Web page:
After a contractor was rescued from a collapsed construction trench in Desert Hot Springs, California, Eric Solvig of The Desert Sun reported on how common it is for trench work in California to violate safety guidelines â and for workers to be killed or injured as a result:
State officials issued more than 1,400 citations from 2002 to 2006 for trenches that violated excavation safety guidelines, failed to have proper bracing and put workers in danger.
Nationwide, about 40 to 50 people die in construction trench collapses each year, said George Kennedy, vice president of safety for the National Utility Contractors Association.
California recorded six deaths in 2005 alone. â¦ In many cases, experts say workers aren’t following safety guidelines.
California regulations require trenches to be shored when they are more than five feet deep and workers will be inside them. Initial findings from Cal/OSHA indicate that the Desert Hot Springs trench that collapsed was 20 feet deep and lacked shoring.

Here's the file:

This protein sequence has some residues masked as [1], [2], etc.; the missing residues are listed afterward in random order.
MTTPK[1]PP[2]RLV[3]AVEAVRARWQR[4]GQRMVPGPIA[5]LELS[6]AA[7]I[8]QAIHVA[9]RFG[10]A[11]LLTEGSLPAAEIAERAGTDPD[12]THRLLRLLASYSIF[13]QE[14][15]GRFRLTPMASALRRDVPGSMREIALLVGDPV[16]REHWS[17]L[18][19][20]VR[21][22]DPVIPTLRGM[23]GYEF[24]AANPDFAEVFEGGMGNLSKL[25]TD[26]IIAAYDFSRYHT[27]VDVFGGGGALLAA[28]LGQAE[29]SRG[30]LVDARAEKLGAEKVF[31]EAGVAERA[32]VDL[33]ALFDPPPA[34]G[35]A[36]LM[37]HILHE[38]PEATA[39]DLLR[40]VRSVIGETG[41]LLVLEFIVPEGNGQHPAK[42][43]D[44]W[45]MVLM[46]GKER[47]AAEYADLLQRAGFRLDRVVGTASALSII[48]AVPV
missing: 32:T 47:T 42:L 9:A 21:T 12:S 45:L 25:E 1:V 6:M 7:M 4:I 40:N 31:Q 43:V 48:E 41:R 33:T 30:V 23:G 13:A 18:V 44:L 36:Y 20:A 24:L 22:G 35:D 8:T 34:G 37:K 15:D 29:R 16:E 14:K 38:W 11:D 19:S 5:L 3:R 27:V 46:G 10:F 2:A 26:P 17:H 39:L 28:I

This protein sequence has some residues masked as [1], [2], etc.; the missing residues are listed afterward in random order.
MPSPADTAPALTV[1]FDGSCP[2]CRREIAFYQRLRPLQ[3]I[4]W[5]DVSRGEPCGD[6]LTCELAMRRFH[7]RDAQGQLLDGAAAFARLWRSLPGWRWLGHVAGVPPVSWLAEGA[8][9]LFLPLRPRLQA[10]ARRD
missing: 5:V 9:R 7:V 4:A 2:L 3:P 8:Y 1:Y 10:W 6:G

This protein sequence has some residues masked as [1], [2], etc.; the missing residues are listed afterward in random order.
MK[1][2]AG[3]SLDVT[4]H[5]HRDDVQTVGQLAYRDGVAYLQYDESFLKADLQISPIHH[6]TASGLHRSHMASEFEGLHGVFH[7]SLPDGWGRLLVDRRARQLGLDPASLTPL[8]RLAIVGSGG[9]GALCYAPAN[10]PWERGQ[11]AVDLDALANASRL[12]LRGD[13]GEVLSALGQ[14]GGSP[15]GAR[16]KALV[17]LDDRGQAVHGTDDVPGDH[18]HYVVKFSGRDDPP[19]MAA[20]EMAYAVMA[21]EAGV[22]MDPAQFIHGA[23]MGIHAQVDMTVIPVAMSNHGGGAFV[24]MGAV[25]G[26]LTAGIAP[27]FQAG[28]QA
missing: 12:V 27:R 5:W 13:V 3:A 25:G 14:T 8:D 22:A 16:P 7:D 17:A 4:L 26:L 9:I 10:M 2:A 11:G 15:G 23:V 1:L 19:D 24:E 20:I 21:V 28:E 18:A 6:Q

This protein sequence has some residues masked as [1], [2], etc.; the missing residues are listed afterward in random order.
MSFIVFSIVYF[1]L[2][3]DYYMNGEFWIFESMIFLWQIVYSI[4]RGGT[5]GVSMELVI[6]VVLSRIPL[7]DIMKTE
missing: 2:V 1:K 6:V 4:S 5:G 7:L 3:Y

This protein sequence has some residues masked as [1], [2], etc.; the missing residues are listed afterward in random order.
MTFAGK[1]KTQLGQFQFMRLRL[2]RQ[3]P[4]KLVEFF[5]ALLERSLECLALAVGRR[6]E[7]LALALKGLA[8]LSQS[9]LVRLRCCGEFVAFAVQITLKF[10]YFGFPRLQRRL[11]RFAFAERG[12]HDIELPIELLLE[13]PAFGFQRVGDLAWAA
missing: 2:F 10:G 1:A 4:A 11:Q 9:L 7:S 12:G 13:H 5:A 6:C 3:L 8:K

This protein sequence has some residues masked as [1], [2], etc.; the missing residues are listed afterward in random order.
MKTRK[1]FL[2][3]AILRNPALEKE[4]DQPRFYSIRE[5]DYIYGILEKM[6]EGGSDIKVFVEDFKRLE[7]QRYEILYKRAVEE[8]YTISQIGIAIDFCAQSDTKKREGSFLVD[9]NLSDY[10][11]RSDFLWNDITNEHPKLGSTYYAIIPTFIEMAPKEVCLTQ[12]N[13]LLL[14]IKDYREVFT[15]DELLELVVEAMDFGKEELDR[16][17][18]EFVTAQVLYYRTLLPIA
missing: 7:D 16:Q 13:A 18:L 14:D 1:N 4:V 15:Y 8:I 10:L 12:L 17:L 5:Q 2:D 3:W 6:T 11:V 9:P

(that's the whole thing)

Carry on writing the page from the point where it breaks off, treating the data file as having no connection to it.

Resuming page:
In other news:
Associated Press: Older farmers are at greater risk than younger farmers of having a fatal accident on the job â and older farmers account for a growing percentage of all farmers.
Forbes: A new study published in the American Journal of Public Health finds that levels of a potent carcinogen rise quickly in restaurant and bar workers exposed to secondhand smoke.
Occupational Hazards: Employees at the U.S. Department of Interiorâs National Business Center have been exposed to numerous indoor air hazards.
Houston Chronicle: A report on a survey of 700 surgical residents, published in the New England Journal of Medicine, reveals that about half of needlestick injuries suffered by surgical residents go unreported.